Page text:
Tips to Brush Your Pet's Teeth


By Curtis Stiles, DVM, DAVDC


It has been said that “prevention is the best medicine.” This is certainly true when discussing periodontal disease in cats and dogs. The “gold standard” for prevention is brushing, but it has been estimated that less than 10% (Linick S., Veterinary Economics, Feb. 1, 2010) of pet owners brush their pet’s teeth daily. Following are some tips to help you develop an effective, successful, less stressful brushing routine with your pet.

  • Introduce brushing is when your pet is young and more malleable. Ask your veterinarian how to brush during one of your first puppy or kitten visits.
  • Understand why it’s important: The bacteria in the plaque film that forms on your pets’ teeth cause gingivitis that can lead to gum and bone recession, eventually resulting in the loss of teeth. Brushing will remove the film before it turns into tartar, and may prevent tooth loss in the future.
  • Focus your attention on the outside surfaces of the teeth. The tongue usually does a good job of keeping the inside surfaces clean, and most pets dislike having their mouths opened.
  • Lift your pet’s lips and brush his/her mouth when it is closed. A lot of pets do not appreciate having their mouths forced open and the mandibular teeth that are obscured by the maxillary teeth when the mouth is closed do not tend to develop significant plaque deposition.
  • Try to brush your pet’s teeth at least once daily about the same time every day and follow the brushing with a reward. 


Additional tips for more resistant pets – frequently the small breed dogs that are very prone to developing significant periodontal disease:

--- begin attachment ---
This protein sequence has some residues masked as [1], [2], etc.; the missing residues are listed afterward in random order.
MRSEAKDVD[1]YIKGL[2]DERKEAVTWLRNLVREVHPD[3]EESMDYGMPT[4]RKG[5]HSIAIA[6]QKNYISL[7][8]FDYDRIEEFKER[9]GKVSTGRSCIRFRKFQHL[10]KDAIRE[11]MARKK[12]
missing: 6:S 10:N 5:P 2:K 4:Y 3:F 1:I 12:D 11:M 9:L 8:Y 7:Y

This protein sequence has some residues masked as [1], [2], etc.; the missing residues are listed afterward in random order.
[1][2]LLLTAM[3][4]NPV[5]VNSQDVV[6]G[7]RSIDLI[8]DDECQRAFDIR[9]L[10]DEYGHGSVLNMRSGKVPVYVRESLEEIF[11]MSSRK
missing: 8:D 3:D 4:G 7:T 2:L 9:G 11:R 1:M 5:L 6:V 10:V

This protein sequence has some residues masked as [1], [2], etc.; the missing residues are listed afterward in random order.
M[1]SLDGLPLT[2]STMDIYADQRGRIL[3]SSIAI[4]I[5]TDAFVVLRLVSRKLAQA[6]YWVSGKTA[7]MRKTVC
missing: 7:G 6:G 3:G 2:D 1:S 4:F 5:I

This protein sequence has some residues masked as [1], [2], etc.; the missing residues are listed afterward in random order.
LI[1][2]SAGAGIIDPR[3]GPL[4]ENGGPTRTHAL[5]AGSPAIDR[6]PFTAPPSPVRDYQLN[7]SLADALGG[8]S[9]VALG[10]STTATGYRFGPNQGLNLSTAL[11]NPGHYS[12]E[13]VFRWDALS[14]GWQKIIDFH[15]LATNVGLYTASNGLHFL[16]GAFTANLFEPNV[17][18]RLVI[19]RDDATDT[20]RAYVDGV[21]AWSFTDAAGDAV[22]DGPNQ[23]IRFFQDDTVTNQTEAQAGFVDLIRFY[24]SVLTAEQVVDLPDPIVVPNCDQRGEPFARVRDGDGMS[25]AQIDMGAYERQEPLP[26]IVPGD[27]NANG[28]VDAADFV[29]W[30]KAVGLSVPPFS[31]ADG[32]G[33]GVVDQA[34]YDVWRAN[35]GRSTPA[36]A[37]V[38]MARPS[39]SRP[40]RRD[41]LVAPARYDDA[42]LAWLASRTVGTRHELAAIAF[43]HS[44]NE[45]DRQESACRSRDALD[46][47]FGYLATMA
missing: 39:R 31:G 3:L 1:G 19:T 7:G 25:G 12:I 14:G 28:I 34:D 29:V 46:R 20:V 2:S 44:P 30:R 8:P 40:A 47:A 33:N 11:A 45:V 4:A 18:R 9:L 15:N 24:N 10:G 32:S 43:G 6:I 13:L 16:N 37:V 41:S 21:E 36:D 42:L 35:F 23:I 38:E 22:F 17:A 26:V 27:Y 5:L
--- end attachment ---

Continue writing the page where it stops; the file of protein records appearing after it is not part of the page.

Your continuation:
• First get your pet used to letting you touch his/her face and lift his/her lips.
  • Reward your pet to provide an additional comfort level and incentive.
  • Introduce the brush over time, sometimes over weeks or even months, to allow your pet to get used to it.
  • Only use the brush. Do not put toothpaste on the brush (because the toothpaste is flavored a lot of pets try to eat the brush, thus making the brushing more difficult). A soft bristled brush that is appropriate for the size of the pet’s mouth should be run under warm water to soften the bristles before brushing.
  • Move the brush in small circles or back and forth on the visible teeth with the bristles angled towards the gum line and the mouth closed.
  • Smear the toothpaste on the teeth after brushing. For some animals this can be their treat after getting their teeth brushed. 
  • Remember to only use a pet toothpaste because human toothpaste can be harmful when swallowed.
  • Water additives, dental treats and diets are great additional home care choices for those pets where brushing is not a feasible option and for pets that have persistent periodontal issues despite regular brushing.

 For more information about Angell Animal Medical Center’s Dentistry service, please visit To make an appointment, please call 617-524-5643